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PubMed | Germany German Rheumatism Research Center, Bielefeld University, Chinese PLA General Hospital, Dokuz Eylül University and 21 more.
Type: Journal Article | Journal: Annals of the rheumatic diseases | Year: 2016

To establish the predictive validity of the Assessment of SpondyloArthritis international Society (ASAS) spondyloarthritis (SpA) classification criteria.22 centres (N=909 patients) from the initial 29 ASAS centres (N=975) participated in the ASAS-cohort follow-up study. Patients had either chronic (>3months) back pain of unknown origin and age of onset below 45years (N=658) or peripheral arthritis and/or enthesitis and/or dactylitis (N=251). At follow-up, information was obtained at a clinic visit or by telephone. The positive predictive value (PPV) of the baseline classification by the ASAS criteria was calculated using rheumatologists diagnosis at follow-up as external standard.In total, 564 patients were assessed at follow-up (345 visits; 219 telephone) with a mean follow-up of 4.4years (range: 1.9; 6.8) and 70.2% received a SpA diagnosis by the rheumatologist. 335 patients fulfilled the axial SpA (axSpA) or peripheral SpA (pSpA) criteria at baseline and of these, 309 were diagnosed SpA after follow-up (PPV SpA criteria: 92.2%). The PPV of the axSpA and pSpA criteria was 93.3% and 89.5%, respectively. The PPV for the clinical arm only was 88.0% and for the clinical armimaging arm 96.0%, for the imaging arm only 86.2% and for the imaging arm+/-clinical arm 94.7%. A series of sensitivity analyses yielded similar results (range: 85.1-98.2%).The PPV of the axSpA and pSpA criteria to forecast an experts diagnosis of SpA after more than 4years is excellent. The imaging arm and clinical arm of the axSpA criteria have similar predictive validity and are truly complementary.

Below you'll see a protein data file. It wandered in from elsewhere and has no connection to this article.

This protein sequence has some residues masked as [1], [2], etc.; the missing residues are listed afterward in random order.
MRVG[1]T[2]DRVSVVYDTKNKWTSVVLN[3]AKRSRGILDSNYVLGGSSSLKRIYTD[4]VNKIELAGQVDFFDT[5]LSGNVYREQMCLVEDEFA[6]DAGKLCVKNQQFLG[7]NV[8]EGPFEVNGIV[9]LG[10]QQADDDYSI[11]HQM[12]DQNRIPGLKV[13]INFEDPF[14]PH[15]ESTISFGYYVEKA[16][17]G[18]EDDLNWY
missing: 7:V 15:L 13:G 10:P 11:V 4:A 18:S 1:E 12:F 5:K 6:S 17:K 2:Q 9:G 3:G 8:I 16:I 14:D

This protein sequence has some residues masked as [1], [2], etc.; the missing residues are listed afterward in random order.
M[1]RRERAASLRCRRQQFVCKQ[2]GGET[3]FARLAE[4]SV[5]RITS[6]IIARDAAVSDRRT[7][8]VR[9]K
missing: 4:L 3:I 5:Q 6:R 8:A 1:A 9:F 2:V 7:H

Radbruch H.,Charite University of Medicine | Bremer D.,Germany German Rheumatism Research Center | Mothes R.,Charite University of Medicine | Mothes R.,Germany German Rheumatism Research Center | And 9 more authors.
International Journal of Molecular Sciences | Year: 2015

The development of intravital Förster Resonance Energy Transfer (FRET) is required to probe cellular and tissue function in the natural context: the living organism. Only in this way can biomedicine truly comprehend pathogenesis and develop effective therapeutic strategies. Here we demonstrate and discuss the advantages and pitfalls of two strategies to quantify FRET in vivo—ratiometrically and time-resolved by fluorescence lifetime imaging—and show their concrete application in the context of neuroinflammation in adult mice. © 2015 by the authors; licensee MDPI, Basel, Switzerland.


PubMed | Charite University of Medicine and Germany German Rheumatism Research Center
Type: Journal Article | Journal: International journal of molecular sciences | Year: 2015

The development of intravital Frster Resonance Energy Transfer (FRET) is required to probe cellular and tissue function in the natural context: the living organism. Only in this way can biomedicine truly comprehend pathogenesis and develop effective therapeutic strategies. Here we demonstrate and discuss the advantages and pitfalls of two strategies to quantify FRET in vivo-ratiometrically and time-resolved by fluorescence lifetime imaging-and show their concrete application in the context of neuroinflammation in adult mice.

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